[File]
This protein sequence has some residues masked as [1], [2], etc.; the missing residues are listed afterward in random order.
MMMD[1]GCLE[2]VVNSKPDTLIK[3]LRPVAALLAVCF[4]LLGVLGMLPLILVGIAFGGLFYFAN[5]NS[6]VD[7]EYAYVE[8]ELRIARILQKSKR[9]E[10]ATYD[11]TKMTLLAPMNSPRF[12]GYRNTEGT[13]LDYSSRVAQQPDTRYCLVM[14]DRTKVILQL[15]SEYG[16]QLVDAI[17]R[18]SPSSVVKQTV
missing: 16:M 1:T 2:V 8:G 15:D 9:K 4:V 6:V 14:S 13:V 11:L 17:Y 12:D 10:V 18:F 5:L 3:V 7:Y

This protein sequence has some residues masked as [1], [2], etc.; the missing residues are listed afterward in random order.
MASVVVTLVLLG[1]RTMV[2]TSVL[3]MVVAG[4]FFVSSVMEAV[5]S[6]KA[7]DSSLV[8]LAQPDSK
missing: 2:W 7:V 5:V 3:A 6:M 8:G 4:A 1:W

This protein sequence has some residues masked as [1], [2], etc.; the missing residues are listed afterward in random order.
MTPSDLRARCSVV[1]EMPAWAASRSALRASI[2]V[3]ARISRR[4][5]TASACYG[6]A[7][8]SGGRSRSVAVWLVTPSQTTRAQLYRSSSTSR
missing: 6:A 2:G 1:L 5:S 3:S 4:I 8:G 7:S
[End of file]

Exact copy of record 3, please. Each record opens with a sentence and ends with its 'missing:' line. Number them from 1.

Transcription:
This protein sequence has some residues masked as [1], [2], etc.; the missing residues are listed afterward in random order.
MTPSDLRARCSVV[1]EMPAWAASRSALRASI[2]V[3]ARISRR[4][5]TASACYG[6]A[7][8]SGGRSRSVAVWLVTPSQTTRAQLYRSSSTSR
missing: 6:A 2:G 1:L 5:S 3:S 4:I 8:G 7:S